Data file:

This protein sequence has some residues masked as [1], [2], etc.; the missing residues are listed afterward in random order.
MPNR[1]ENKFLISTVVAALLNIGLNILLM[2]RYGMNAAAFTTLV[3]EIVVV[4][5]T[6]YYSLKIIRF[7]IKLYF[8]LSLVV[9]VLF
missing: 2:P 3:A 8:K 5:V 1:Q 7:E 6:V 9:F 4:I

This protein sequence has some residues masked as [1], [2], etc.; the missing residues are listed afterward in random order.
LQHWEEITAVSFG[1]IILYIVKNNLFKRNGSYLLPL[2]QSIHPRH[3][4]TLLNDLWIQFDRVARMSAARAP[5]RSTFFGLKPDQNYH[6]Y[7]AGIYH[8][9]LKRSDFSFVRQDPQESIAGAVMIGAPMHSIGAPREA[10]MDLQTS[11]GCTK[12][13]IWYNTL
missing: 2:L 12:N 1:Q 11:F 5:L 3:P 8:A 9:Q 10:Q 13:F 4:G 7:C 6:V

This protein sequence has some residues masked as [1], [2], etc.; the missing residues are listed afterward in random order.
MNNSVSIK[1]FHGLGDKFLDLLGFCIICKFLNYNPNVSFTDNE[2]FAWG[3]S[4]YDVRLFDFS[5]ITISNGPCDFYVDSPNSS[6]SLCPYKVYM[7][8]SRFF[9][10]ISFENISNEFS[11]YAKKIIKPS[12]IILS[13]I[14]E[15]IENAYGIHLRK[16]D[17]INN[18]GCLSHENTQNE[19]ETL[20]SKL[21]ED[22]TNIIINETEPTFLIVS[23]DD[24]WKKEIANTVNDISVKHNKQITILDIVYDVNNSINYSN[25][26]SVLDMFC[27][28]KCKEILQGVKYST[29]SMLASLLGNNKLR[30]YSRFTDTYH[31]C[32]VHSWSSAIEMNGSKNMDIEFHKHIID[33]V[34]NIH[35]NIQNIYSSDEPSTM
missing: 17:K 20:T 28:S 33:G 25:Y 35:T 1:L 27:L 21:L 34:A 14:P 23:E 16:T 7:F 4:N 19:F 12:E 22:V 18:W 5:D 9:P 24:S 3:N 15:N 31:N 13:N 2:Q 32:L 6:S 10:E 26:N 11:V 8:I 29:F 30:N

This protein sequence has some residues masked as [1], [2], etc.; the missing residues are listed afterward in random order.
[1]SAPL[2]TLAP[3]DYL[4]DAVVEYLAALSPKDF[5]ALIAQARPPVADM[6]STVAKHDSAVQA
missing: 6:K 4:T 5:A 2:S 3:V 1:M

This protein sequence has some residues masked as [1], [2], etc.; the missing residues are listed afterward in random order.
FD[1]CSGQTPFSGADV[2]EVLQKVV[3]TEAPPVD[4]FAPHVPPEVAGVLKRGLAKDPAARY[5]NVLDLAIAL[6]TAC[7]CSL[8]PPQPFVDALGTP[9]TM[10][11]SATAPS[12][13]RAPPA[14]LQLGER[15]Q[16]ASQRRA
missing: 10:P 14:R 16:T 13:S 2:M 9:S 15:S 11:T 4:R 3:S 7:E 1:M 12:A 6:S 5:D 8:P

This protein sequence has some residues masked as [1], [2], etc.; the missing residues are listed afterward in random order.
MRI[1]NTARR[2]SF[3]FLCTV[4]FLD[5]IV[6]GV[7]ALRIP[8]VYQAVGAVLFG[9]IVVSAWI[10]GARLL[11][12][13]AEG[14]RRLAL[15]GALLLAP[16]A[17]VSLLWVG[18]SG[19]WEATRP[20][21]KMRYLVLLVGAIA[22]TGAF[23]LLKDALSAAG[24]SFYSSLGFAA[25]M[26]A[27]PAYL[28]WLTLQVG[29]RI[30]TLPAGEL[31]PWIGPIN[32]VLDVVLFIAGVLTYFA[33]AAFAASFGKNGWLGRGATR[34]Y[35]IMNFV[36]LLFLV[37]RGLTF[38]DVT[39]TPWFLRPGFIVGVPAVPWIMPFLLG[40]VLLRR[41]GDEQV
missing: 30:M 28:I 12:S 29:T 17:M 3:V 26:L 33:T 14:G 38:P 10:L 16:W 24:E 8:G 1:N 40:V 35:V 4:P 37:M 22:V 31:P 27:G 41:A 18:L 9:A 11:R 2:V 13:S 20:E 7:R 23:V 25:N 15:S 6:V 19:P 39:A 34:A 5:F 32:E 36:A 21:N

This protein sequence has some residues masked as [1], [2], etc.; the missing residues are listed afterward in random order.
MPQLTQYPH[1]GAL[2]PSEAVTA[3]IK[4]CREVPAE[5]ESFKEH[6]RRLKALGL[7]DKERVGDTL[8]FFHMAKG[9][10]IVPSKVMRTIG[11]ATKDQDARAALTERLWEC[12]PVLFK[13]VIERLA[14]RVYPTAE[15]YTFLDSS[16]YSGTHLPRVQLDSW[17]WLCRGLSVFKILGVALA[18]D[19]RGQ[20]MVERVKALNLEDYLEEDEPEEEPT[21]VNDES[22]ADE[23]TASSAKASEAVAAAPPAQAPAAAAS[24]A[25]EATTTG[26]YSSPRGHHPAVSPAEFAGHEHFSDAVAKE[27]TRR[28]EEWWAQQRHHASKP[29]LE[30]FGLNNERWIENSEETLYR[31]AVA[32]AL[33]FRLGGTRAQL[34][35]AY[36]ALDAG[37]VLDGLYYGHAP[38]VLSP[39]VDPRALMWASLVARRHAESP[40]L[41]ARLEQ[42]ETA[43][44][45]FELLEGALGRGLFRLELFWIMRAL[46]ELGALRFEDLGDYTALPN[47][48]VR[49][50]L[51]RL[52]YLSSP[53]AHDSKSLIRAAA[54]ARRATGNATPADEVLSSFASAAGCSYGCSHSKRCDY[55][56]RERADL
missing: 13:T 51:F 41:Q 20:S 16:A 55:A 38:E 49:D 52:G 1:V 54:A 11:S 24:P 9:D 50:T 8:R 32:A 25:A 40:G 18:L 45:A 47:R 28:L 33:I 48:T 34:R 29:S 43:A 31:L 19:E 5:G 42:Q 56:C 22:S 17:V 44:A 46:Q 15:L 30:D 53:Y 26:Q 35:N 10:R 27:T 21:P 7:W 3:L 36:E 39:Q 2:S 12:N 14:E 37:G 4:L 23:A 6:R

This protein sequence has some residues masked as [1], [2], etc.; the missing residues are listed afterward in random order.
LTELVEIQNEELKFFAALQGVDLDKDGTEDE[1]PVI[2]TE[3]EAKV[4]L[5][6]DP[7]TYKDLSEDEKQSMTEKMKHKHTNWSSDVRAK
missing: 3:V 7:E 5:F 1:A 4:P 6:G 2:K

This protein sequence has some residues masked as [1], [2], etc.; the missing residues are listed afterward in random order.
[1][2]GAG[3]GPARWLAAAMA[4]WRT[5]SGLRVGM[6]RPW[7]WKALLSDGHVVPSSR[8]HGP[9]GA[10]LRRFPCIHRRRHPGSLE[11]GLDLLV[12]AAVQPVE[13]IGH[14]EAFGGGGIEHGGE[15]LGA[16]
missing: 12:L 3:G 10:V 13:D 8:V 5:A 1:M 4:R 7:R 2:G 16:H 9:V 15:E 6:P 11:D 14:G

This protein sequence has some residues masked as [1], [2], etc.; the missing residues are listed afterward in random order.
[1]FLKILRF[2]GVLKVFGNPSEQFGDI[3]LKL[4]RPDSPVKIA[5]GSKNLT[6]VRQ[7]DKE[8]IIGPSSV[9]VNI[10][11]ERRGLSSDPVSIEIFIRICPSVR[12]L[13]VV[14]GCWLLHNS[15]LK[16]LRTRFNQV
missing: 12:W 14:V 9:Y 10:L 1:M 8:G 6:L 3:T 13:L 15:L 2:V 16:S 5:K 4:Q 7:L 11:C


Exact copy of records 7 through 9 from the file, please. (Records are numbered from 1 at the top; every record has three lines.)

This protein sequence has some residues masked as [1], [2], etc.; the missing residues are listed afterward in random order.
MPQLTQYPH[1]GAL[2]PSEAVTA[3]IK[4]CREVPAE[5]ESFKEH[6]RRLKALGL[7]DKERVGDTL[8]FFHMAKG[9][10]IVPSKVMRTIG[11]ATKDQDARAALTERLWEC[12]PVLFK[13]VIERLA[14]RVYPTAE[15]YTFLDSS[16]YSGTHLPRVQLDSW[17]WLCRGLSVFKILGVALA[18]D[19]RGQ[20]MVERVKALNLEDYLEEDEPEEEPT[21]VNDES[22]ADE[23]TASSAKASEAVAAAPPAQAPAAAAS[24]A[25]EATTTG[26]YSSPRGHHPAVSPAEFAGHEHFSDAVAKE[27]TRR[28]EEWWAQQRHHASKP[29]LE[30]FGLNNERWIENSEETLYR[31]AVA[32]AL[33]FRLGGTRAQL[34][35]AY[36]ALDAG[37]VLDGLYYGHAP[38]VLSP[39]VDPRALMWASLVARRHAESP[40]L[41]ARLEQ[42]ETA[43][44][45]FELLEGALGRGLFRLELFWIMRAL[46]ELGALRFEDLGDYTALPN[47][48]VR[49][50]L[51]RL[52]YLSSP[53]AHDSKSLIRAAA[54]ARRATGNATPADEVLSSFASAAGCSYGCSHSKRCDY[55][56]RERADL
missing: 13:T 51:F 41:Q 20:S 16:A 55:A 38:E 49:D 52:G 1:V 54:A 11:S 24:P 9:D 50:T 8:R 32:A 25:A 40:G 18:L 45:A 47:R 28:L 33:I 48:T 34:R 29:S 43:A 31:L 19:E 5:G 42:Q 56:C 22:S 17:V 44:A 46:Q 15:L 30:D 53:Y 26:Q 35:N 10:R 27:T 21:P 7:W 3:L 36:E 39:Q 2:S 12:N 14:E 37:G 4:L 23:A 6:R

This protein sequence has some residues masked as [1], [2], etc.; the missing residues are listed afterward in random order.
LTELVEIQNEELKFFAALQGVDLDKDGTEDE[1]PVI[2]TE[3]EAKV[4]L[5][6]DP[7]TYKDLSEDEKQSMTEKMKHKHTNWSSDVRAK
missing: 3:V 7:E 5:F 1:A 4:P 6:G 2:K

This protein sequence has some residues masked as [1], [2], etc.; the missing residues are listed afterward in random order.
[1][2]GAG[3]GPARWLAAAMA[4]WRT[5]SGLRVGM[6]RPW[7]WKALLSDGHVVPSSR[8]HGP[9]GA[10]LRRFPCIHRRRHPGSLE[11]GLDLLV[12]AAVQPVE[13]IGH[14]EAFGGGGIEHGGE[15]LGA[16]
missing: 12:L 3:G 10:V 13:D 8:V 5:A 1:M 4:R 7:R 2:G 16:H 9:V 15:E 6:P 11:D 14:G